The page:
The Jungle Knows the Answer?
This week, aspiring pilot Daniel Boyer offered a new twist to the missing Malaysian Airlines Boeing story, claiming that he had found the plane's nose and tail parts in Google Maps images of dense forest northwest of Cambodia's capital Phnom Penh.
He said that the white objects he spotted lying in the jungle share more than just the same measurements as a cockpit and tail of a Boeing 777. According to Boyer, a cockpit window can also be seen on the alleged nose part. Additionally, he believes to have seen a red outline resembling the Malaysian Airlines logo on the "tail," lying just meters away from what is said to be the nose.
Boyer's revelations came less than a month after another avid Google Maps user, British video producer Ian Wilson, claimed to have found the MH370's crash site in the jungle some ten miles away from Boyer's sighting, citing blurred images from the mapping service that show what is believed to be the wrecked plane. His theory came into question as some skeptics suggested that it was an in-flight plane accidentally pictured by a satellite.
However, Google Maps has updated its images of the Cambodian region where lies the alleged crash site. The plane has remained at the same location on satellite pics dating from 2017 and 2015 (according to Google Maps data). This has confirmed Wilson's theory, leading him to rebut the criticism and argue that the plane he spotted sits on the ground. He is currently preparing for an on-the-ground mission to the alleged crash site.
In late July, the Malaysian government's chief investigator, Kok Soo Chon, said that the plane was switched to manual control before disappearing from the radars. He didn't rule out an "unlawful interference by a third party," fueling the theory that the plane was taken over remotely by hackers.
An unnamed former aviation military aviator theorized in a guest post for Forbes that a stowaway hid in an electrical and avionics closet below the main cabin before the boarding and took control of the Boeing using portable electronic devices and a considerable knowledge of the on-board mechanics.
Then he depressurized the plane and disabled the oxygen equipment in both the main cabin and the cockpit, incapacitating those on board, before finally guiding the plane into the ocean.
Larry Vance, an aviation expert and former investigator with the Transportation Safety Board of Canada, said in May that he believes with "100 percent certainty" that the MH370 was intentionally flown into the ocean by one of the pilots in an act of murder-suicide.
The investigator was part of an international team of aviation experts, who claimed that either the pilot, 53-year-old Zaharie Ahmad Shah, depressurized the plane, knocking out everyone on board who was not wearing an oxygen mask, then crashed the Boeing into the ocean and made it disappear forever. The statement echoed speculations of Australian Prime Minister Malcolm Turnbull, who suggested in 2016 that it was "very likely that the captain planned this shocking event."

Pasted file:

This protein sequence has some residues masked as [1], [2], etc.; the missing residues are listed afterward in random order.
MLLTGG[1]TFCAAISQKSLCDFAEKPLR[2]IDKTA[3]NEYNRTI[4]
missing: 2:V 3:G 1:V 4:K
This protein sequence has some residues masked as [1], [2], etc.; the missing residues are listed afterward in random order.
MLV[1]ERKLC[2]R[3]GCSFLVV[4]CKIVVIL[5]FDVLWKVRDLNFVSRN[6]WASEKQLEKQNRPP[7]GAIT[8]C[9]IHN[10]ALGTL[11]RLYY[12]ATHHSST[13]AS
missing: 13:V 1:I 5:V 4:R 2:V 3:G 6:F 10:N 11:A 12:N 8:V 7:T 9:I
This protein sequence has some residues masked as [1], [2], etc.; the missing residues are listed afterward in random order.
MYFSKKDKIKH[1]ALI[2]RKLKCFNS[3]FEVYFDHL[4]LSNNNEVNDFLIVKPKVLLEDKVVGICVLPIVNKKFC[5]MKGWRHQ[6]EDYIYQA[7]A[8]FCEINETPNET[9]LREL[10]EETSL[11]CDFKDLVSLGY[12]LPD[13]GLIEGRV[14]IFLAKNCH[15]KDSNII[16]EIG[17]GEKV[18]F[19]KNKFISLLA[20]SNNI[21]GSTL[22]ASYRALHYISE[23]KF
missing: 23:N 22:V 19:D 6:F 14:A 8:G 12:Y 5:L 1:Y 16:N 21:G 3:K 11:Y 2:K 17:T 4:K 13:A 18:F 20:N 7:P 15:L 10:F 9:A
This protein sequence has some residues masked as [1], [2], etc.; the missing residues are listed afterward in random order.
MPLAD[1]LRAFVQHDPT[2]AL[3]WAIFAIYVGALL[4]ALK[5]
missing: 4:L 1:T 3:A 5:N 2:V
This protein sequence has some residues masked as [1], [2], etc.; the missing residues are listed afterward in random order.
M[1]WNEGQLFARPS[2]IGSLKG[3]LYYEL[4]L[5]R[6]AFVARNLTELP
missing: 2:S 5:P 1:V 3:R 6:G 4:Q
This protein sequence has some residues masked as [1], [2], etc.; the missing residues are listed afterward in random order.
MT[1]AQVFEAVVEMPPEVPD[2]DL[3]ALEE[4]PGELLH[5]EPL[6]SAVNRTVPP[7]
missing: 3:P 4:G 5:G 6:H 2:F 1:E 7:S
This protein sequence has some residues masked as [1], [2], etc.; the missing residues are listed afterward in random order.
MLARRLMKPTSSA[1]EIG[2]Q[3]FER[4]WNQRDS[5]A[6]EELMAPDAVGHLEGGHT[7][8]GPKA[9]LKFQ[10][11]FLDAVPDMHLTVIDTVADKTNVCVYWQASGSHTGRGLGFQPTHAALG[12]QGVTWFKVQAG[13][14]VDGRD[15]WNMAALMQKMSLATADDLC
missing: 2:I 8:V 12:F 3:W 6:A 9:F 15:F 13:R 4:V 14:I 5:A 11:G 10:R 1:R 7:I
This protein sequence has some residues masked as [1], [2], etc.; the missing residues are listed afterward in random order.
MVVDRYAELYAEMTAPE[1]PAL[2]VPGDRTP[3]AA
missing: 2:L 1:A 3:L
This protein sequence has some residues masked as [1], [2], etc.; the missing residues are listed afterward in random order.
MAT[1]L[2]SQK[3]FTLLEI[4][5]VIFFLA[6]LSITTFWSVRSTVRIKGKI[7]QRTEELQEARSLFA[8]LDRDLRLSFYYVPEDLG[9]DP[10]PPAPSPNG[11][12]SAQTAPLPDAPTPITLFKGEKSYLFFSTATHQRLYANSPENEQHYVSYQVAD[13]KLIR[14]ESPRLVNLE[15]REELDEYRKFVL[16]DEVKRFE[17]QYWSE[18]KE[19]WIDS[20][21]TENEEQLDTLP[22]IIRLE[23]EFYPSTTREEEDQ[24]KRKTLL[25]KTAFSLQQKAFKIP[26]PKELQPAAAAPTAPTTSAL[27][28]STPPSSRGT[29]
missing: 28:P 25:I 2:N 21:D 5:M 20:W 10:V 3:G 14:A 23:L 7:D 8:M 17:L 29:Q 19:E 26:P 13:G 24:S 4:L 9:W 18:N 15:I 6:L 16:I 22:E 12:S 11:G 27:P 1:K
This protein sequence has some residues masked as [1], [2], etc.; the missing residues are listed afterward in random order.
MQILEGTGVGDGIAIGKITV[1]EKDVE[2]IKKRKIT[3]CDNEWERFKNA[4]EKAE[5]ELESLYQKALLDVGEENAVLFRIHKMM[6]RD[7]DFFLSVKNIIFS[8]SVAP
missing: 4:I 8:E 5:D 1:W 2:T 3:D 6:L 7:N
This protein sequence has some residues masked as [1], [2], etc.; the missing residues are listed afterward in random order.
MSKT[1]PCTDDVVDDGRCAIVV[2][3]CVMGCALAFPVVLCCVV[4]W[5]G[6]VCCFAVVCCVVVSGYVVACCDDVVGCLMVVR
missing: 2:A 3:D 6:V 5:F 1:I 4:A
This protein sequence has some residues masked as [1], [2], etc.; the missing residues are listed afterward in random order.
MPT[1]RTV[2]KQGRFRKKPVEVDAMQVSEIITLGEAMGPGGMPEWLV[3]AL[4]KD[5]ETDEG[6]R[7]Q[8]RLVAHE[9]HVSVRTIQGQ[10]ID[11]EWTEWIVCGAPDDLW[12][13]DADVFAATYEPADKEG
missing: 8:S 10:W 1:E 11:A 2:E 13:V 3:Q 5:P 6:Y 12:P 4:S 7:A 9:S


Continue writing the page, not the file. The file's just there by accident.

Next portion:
An even more bizarre theory maintains that the airliner was intercepted by a Malaysian fighter plane before it vanished.
"The fact a fighter jet was deployed in spite of repeated denials with the bizarre explanation that the mystery radar returns approaching Malaysian airspace were deemed as friendly strongly suggests that the radar returns were in fact deemed the opposite of friendly as now being deemed as hostile and or a threat."
"We now certainly all know the government did send up jet fighter aircraft which means the entire chain of command and control was put on high alert to deal with this hostile threat," he said in an interview with the British tabloid Daily Star.
Rush Limbaugh, a US radio talk show host and political commentator, suggested that the plane was shot down by an unidentified hostile country.
"How about the jet is flying along and you have a total electronic failure, but the engines keep working," Limbaugh told his listeners. "So then the crew says, ‘We got to get back home. We got to get back to Kuala Lumpour. We can't fly with no electronics.'"
"It's dark, nighttime. They fly over a bunch of unfriendly countries, and they can't identify themselves, and they're not identified, there are no lights on. There's been a total electronic failure," Limbaugh said. "What if some hostile country flew up there and shot it down, and then discovered their mistake and nobody wants to admit what happened?"
Doomed Beijing-Bound Flight
Malaysia Airlines Flight MH370 with 239 passengers and crew on board vanished from radar screens 40 minutes into the flight on March 8, 2014 after it veered off its way from Kuala Lumpur to Beijing.
After years of extensive searching, the Malaysian government admitted in July 2018 that they did not know what happened to the plane. The investigation team noted in its report that a technical failure had unlikely occurred and that the actions of the two pilots didn't suggest malicious intent. The document, which provided no solid proof, caused outrage from victims' families, who have accused the Malaysian authorities of withholding crucial information.
Despite an extensive multimillion dollar search operation conducted jointly by Malaysian, Chinese and Australian investigators, only a few pieces of debris believed to be parts of the missing aircraft have been found at different locations, including Mozambique, South Africa and the French island of Réunion in the Indian Ocean.